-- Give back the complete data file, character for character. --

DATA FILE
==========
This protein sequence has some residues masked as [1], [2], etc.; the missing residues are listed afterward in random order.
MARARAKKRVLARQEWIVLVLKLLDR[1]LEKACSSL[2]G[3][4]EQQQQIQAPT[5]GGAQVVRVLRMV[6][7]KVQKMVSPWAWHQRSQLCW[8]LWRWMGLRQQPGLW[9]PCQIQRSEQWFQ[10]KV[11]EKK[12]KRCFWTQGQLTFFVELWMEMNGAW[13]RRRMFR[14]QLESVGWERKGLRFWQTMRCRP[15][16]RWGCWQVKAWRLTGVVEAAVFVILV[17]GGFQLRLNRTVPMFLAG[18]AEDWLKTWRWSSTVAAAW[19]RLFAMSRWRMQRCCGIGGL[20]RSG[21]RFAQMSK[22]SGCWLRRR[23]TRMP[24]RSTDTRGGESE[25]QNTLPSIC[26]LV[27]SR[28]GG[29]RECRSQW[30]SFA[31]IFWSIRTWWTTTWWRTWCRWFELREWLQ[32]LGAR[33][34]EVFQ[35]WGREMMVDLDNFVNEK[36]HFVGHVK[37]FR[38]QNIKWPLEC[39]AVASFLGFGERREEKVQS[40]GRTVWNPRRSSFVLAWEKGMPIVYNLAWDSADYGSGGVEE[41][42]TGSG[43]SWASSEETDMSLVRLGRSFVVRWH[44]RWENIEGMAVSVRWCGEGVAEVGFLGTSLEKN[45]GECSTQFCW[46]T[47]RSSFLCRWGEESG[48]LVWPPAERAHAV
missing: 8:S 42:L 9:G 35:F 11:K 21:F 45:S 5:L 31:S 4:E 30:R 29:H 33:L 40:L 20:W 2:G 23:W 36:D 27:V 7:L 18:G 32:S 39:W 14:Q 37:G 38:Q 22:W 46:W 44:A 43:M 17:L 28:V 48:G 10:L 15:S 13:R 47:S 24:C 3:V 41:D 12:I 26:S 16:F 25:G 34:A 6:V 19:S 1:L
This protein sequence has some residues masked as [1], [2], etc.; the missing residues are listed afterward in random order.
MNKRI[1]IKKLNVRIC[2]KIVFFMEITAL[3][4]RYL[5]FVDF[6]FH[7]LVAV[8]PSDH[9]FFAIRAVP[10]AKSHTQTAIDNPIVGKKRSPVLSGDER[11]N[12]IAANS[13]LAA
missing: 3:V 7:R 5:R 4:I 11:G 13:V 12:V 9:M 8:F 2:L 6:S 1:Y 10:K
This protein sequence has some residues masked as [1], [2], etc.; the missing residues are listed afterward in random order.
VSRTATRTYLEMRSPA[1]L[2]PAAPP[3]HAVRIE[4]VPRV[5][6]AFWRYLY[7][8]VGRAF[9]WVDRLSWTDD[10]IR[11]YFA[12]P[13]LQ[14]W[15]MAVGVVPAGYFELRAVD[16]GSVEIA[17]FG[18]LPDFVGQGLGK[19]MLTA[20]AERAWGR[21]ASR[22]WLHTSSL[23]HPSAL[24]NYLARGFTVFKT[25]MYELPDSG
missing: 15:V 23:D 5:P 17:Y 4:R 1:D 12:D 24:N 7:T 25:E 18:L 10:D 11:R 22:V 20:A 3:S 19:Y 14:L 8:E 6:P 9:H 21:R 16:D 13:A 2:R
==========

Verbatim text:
This protein sequence has some residues masked as [1], [2], etc.; the missing residues are listed afterward in random order.
MARARAKKRVLARQEWIVLVLKLLDR[1]LEKACSSL[2]G[3][4]EQQQQIQAPT[5]GGAQVVRVLRMV[6][7]KVQKMVSPWAWHQRSQLCW[8]LWRWMGLRQQPGLW[9]PCQIQRSEQWFQ[10]KV[11]EKK[12]KRCFWTQGQLTFFVELWMEMNGAW[13]RRRMFR[14]QLESVGWERKGLRFWQTMRCRP[15][16]RWGCWQVKAWRLTGVVEAAVFVILV[17]GGFQLRLNRTVPMFLAG[18]AEDWLKTWRWSSTVAAAW[19]RLFAMSRWRMQRCCGIGGL[20]RSG[21]RFAQMSK[22]SGCWLRRR[23]TRMP[24]RSTDTRGGESE[25]QNTLPSIC[26]LV[27]SR[28]GG[29]RECRSQW[30]SFA[31]IFWSIRTWWTTTWWRTWCRWFELREWLQ[32]LGAR[33][34]EVFQ[35]WGREMMVDLDNFVNEK[36]HFVGHVK[37]FR[38]QNIKWPLEC[39]AVASFLGFGERREEKVQS[40]GRTVWNPRRSSFVLAWEKGMPIVYNLAWDSADYGSGGVEE[41][42]TGSG[43]SWASSEETDMSLVRLGRSFVVRWH[44]RWENIEGMAVSVRWCGEGVAEVGFLGTSLEKN[45]GECSTQFCW[46]T[47]RSSFLCRWGEESG[48]LVWPPAERAHAV
missing: 8:S 42:L 9:G 35:F 11:K 21:F 45:S 5:L 31:S 4:E 30:R 29:H 33:L 40:L 20:W 2:G 23:W 36:D 27:V 7:L 18:G 32:S 39:W 14:Q 37:G 38:Q 22:W 46:W 44:A 43:M 17:L 28:V 48:G 10:L 15:S 13:R 47:S 24:C 3:V 41:D 12:I 26:S 16:F 25:G 34:A 6:V 19:S 1:L
This protein sequence has some residues masked as [1], [2], etc.; the missing residues are listed afterward in random order.
MNKRI[1]IKKLNVRIC[2]KIVFFMEITAL[3][4]RYL[5]FVDF[6]FH[7]LVAV[8]PSDH[9]FFAIRAVP[10]AKSHTQTAIDNPIVGKKRSPVLSGDER[11]N[12]IAANS[13]LAA
missing: 3:V 7:R 5:R 4:I 11:G 13:V 12:V 9:M 8:F 2:L 6:S 1:Y 10:K
This protein sequence has some residues masked as [1], [2], etc.; the missing residues are listed afterward in random order.
VSRTATRTYLEMRSPA[1]L[2]PAAPP[3]HAVRIE[4]VPRV[5][6]AFWRYLY[7][8]VGRAF[9]WVDRLSWTDD[10]IR[11]YFA[12]P[13]LQ[14]W[15]MAVGVVPAGYFELRAVD[16]GSVEIA[17]FG[18]LPDFVGQGLGK[19]MLTA[20]AERAWGR[21]ASR[22]WLHTSSL[23]HPSAL[24]NYLARGFTVFKT[25]MYELPDSG
missing: 15:V 23:D 5:P 17:Y 4:R 1:D 12:D 24:N 7:T 25:E 18:L 10:D 11:R 22:V 20:A 3:S 19:Y 14:L 8:E 6:P 9:H 21:R 16:D 13:A 2:R